Salve Success: Shane Bowes serves and protects as Connecticut state trooper
Growing up in Leicester, Massachusetts, Shane Bowes ’20, ’22 (M.S.) always wanted to get into state police law enforcement. After attending a student trooper program in high school through the American Legion and Massachusetts State Police, he decided to fully commit to his lifelong career dream and pursue higher education to achieve this goal.
A call to mercy
When Bowes was looking at undergraduate universities, he wanted to enroll in a university that had a 5-year dual degree program in order to complete his bachelor’s and master’s degrees in criminal justice and criminology (CJC). Salve Regina became his University of choice upon considering familial connections, merit scholarships awarded and the beautiful campus location of Newport, Rhode Island.
While an undergraduate and graduate student in Salve’s CJC program, Bowes connected with several U.S. Naval War College of Newport professors — including Dr. Hank Brightman, an adjunct professor at Salve.
“Dr. Brightman was very special to the undergraduate and graduate Salve CJC programs, because he brought so much to the table and was always willing to help Salve in and out,” Bowes said.
Outside of his undergraduate courses, Bowes was a First Year Transitions (FYT) mentor to Salve first years from 2018-20. In this position, Bowes co-facilitated the FYT-100 course with an instructor and assisted students to develop leadership skills including organization, facilitation, and written and verbal communication.
As Bowes went on to complete his master’s degree in administration of justice and homeland security with a concentration in leadership in justice, he noticed that the opportunities to professionally network with students, faculty and staff were even greater than in the undergraduate CJC level. The master’s classes helped him meet many colleagues involved in different criminal justice career paths.
“I gained a lot from my classmates within the graduate classes,” Bowes reflected. “Everyone combined the academics with their personal experiences and work experience.”
Bowes also enjoyed holistic-minded leadership and counseling classes at Salve, which he believes helped him prepare for the demands of law enforcement.
“I knew that I’d be met with days of extreme stress and compiled trauma, so I wanted to seek opportunities to create strategies to manage these feelings,” Bowes said.
Entering law enforcement in Connecticut
By the time he began his master’s degree, Bowes was already in the hiring process for the Connecticut state trooper program. While it took around six to seven months, eventually Bowes attained his goal of getting invited into the academy.
“You are in the academy for 28 to 30 weeks, Monday through Friday,” Bowes described. “It’s long days of rigorous, physical and emotional stress with physical and academic training. You are challenged in every way possible to be transformed from a civilian into a state trooper.”
Coming out of the training academy, Bowes was assigned to work out of Troop D in Danielson, Connecticut. Troop D is the patrolling of 13 towns in northeastern Connecticut, and troopers in this group typically respond to local 911 emergency calls for service and conduct investigations on the road.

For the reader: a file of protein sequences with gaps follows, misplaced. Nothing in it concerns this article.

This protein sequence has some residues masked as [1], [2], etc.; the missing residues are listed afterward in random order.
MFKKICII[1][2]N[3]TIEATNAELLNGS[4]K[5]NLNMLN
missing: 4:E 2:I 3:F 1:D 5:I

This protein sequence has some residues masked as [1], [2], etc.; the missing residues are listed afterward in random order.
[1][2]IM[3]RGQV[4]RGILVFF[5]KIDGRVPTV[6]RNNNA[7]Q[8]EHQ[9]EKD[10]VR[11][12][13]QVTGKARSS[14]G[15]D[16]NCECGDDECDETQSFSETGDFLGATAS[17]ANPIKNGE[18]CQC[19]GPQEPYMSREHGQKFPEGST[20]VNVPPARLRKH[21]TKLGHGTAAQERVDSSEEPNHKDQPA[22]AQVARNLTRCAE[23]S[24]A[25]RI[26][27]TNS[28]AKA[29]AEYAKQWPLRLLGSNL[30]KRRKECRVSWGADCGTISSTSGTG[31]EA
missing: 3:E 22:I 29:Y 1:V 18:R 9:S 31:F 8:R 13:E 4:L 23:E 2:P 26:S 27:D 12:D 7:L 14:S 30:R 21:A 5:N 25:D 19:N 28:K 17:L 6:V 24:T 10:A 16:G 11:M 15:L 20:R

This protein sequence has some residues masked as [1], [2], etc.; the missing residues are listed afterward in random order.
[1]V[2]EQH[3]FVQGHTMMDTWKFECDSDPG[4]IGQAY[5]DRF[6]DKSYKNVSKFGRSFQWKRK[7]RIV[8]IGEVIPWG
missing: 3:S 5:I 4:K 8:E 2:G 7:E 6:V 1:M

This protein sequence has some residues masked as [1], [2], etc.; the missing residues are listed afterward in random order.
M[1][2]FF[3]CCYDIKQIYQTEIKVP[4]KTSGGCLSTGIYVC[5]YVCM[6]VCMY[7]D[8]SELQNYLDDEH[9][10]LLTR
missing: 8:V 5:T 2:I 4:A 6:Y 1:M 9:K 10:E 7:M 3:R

Bowes is also a member of the Honor Guard Unit and the recruit mentoring program for Connecticut State Police Recruits attending the academy.
“These positions have given me a different perspective on my job outside the traditional patrol function,” Bowes said.
In November 2023, Bowes will be undergoing training to become a State Troopers Offering Peer Support (STOPS) peer contact. The STOPS program is part of the Connecticut State Police’s wellness program. STOPS peer contacts are a source of contact for any state police trooper that wants to have a confidential conversation and seek additional services the state offers.
“I will be offering support and promoting overall wellness for Connecticut State troopers undergoing stress and trauma on their jobs,” Bowes explained.
Bowes said that he took his interest and passion of mentoring Salve FYT students and carried it over to this new mentoring position.
A word of advice
Bowes offered advice to any student looking to pursue criminal justice degrees at the undergraduate or graduate level at Save Regina.
“Keep your opportunities open and allow yourself to pursue your passions and strengths fully,” Bowes said. “You never know where your career is going to take you and how you’re going to be influenced by different opportunities.”
Reflecting on his five years at Salve Regina, Bowes feels that his education at Salve definitely helped him prepare for his current role in the Connecticut State Police. He also credits the holistic leadership and counseling classes at Salve for not only managing his stress and trauma on the job, but also helping him continue his mentorship role in helping his fellow troopers.
Overall, Salve’s mercy mission was an important part of shaping Bowes, and he knows that his path will be shaped by the values instilled in him during his time at the University.
“Having the kinds of humanitarian values instilled throughout my college education has allowed me to be more comfortable in providing empathetical service to victims,” Bowes concluded. “Salve’s culture is trying to foster a harmonious, just, and merciful perspective on life …. It was interesting to see this in the perspective of the law enforcement field, as it shaped the way I see and problem solve now in my everyday job.”
Salve Success is a series of student success stories periodically featured on SALVEtoday. Check out the tag Salve Success for more stories.